THE spring weather has seen bees out in abundance working the fields and gardens, but it's also a time when beekeepers should be watching their colonies for any signs of trouble.
That's the message in this second part of the spring report by Jack Mummery of North Devon Beekeepers: "Spring time is also a time when disease can manifest itself. Responsible beekeepers will be checking their colonies for diseases at regular intervals.
"Some diseases are so serious they are legally controlled and must be reported to Defra and a bee inspector will help deal with the disease.
"Being a member of a recognised group and organisation of beekeepers such as North Devon Beekeepers gives opportunities for training and familiarisation of disease recognition.
"It is often said that disease in bees is spread by beekeepers rather than by bees so any diseased colonies that are untreated is a threat to other colonies.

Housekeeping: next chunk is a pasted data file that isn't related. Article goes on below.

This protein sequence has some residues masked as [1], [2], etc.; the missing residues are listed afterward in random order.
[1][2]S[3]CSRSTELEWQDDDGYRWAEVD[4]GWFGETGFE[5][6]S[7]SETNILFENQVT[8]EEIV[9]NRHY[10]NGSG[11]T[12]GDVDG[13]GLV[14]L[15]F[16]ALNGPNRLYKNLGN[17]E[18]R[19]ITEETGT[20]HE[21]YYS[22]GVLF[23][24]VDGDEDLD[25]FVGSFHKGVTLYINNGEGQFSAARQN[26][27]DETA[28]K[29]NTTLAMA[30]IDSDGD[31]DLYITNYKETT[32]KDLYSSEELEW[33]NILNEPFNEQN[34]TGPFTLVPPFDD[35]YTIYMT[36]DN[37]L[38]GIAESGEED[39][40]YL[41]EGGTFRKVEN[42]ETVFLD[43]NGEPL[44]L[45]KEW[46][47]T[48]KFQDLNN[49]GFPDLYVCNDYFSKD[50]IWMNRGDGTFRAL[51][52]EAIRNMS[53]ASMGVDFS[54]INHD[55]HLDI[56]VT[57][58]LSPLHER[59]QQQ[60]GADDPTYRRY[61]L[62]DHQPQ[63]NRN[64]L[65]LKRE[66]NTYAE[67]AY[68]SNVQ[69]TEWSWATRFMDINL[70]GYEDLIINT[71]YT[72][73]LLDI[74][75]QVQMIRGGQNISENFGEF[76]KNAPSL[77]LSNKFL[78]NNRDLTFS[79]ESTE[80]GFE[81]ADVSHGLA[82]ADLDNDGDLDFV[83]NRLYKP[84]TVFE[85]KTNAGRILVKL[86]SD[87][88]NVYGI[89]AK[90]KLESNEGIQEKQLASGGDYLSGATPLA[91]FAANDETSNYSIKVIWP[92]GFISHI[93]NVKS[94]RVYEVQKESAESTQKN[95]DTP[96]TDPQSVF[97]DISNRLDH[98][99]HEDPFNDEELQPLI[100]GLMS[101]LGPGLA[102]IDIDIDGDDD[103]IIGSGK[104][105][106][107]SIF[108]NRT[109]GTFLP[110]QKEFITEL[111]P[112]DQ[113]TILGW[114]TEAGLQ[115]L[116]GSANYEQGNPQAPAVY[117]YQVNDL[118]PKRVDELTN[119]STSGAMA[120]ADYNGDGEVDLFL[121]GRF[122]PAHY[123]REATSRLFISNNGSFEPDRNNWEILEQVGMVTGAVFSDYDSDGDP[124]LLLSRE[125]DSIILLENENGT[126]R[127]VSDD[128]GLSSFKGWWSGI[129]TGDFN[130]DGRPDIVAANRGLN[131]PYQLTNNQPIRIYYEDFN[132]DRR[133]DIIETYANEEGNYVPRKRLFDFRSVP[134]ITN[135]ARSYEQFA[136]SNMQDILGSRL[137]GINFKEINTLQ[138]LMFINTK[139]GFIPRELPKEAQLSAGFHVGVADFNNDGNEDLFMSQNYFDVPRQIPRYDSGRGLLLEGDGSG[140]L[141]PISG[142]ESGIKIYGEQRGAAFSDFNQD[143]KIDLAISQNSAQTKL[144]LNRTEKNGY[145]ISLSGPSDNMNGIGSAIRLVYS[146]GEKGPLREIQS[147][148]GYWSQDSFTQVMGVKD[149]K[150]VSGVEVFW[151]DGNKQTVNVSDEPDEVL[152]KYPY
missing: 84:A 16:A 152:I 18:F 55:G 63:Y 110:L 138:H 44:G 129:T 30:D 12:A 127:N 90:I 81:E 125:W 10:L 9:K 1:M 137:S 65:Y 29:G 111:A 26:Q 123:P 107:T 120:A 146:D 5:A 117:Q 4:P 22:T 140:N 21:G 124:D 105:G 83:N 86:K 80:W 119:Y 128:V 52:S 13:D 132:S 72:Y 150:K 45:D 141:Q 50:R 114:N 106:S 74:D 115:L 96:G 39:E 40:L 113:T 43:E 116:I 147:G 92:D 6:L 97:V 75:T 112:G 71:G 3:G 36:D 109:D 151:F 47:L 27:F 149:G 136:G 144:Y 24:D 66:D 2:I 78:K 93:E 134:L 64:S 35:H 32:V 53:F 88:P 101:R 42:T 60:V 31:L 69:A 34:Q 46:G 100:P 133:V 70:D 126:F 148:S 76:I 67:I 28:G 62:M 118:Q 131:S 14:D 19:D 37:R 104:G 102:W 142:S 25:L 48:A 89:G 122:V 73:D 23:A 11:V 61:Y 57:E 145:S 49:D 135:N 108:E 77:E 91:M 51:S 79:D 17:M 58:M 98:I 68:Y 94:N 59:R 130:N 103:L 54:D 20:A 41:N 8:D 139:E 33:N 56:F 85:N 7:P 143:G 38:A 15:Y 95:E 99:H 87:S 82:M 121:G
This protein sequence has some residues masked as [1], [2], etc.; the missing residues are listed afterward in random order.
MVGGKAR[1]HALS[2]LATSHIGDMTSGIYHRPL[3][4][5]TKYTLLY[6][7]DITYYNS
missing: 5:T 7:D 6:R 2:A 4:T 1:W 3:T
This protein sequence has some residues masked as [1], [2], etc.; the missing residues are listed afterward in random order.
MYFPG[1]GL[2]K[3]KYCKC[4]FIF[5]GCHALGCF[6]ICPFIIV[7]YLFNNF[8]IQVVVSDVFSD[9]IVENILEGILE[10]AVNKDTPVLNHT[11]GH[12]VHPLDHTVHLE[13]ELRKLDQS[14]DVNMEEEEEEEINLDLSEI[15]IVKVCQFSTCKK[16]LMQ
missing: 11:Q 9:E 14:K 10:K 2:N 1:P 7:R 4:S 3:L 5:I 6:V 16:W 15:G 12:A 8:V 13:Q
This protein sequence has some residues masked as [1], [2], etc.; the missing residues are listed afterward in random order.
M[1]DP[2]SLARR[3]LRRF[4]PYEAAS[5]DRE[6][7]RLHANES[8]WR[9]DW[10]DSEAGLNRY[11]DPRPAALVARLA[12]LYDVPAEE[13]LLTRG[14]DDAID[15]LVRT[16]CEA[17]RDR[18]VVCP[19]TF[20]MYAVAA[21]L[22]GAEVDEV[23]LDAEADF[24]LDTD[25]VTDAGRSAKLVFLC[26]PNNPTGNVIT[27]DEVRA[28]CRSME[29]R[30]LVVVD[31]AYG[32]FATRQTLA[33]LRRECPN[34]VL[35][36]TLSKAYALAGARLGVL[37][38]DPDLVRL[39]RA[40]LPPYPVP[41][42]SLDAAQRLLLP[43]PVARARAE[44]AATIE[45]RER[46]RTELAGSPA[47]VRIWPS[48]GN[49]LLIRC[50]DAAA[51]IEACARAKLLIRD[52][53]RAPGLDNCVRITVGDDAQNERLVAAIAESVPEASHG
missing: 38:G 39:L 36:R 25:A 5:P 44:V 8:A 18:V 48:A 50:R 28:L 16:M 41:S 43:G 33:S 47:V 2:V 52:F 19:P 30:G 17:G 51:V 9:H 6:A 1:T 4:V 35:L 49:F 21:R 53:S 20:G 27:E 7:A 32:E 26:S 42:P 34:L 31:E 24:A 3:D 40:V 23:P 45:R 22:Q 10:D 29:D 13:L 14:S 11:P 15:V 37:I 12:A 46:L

"A disease that is becoming increasingly prevalent affects the colony build-up and is often referred to as spring dwindling disease as it manifests itself mainly at this time of year.
"It's called nosema and is caused by a microsporidia. This disease debilitates bees, causing dysentery and death. The pathogen attacks the digestive system, producing spores which are released in bee excreta.
"During the winter bees tend not to fly due to the weather and whereas they can distend their rectum to accommodate normal levels of waste products, having dysentery makes them defecate in the hive, thereby spreading the disease spores.
"Eventually if infection is severe the colony will die."
For more information phone Jack Mummery on 01598760209 or mail: email@example.com